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John Stumpf , the CEO of Wells Fargo, was called before the United States Congress to answer questions about the bank’s breach of the public trust via activities characterized as fraud and identity theft.

The grilling of Stumpf followed a fine of $185 million imposed in September 2016 on the bank for its practice of opening fee-generating accounts without authorization from customers. Bank employees were instructed to cross-sell account products aggressively to meet high sales objectives, and fake accounts were opened using the personal data of customers without their knowledge. In some cases, customers’ credit ratings dropped when they failed to make payments on credit accounts they did not know they had.

Representative Maxine Waters, ranking Democrat on the House Financial Services Committee, said that the bank’s abuse of the public trust was “some of the most egregious fraud we have seen since the foreclosure crisis.” She went on to compare the actions to “mass identity theft.”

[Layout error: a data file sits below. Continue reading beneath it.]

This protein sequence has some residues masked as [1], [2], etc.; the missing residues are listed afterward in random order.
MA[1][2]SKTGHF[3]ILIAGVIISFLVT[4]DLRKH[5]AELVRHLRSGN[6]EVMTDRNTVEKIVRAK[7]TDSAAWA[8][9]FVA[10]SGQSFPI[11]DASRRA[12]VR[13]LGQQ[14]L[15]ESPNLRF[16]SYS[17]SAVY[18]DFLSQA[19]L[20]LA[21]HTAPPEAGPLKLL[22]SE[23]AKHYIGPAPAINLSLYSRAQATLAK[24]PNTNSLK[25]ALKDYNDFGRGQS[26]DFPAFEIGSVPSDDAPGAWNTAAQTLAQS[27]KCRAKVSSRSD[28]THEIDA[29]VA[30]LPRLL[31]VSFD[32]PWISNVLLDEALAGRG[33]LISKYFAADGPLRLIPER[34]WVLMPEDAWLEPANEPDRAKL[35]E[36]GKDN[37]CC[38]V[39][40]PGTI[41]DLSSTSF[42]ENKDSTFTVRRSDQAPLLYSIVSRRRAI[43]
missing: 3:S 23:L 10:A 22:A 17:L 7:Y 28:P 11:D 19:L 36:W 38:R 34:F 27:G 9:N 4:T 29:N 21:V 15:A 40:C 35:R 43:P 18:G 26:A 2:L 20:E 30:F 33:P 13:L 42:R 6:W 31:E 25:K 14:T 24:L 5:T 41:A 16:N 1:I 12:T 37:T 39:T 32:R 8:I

To date, Wells Fargo has lost over $20 billion of its market value, and the State of California ha suspended all state business previously done with the bank for one year. The U.S. Department of Labor has announced it will make an exhaustive review of the bank to ensure it had not violated any wage laws by failing to compensate sales employees who were forced to meet the high sales quotas. And the Securities and Exchange Commission is also pondering whether to conduct an investigation into whether Wells Fargo misled its investors.

A group of former Wells Fargo workers has filed a $7.2 billion lawsuit against the bank, claiming they were dismissed from their jobs for blowing the whistle on there practices.

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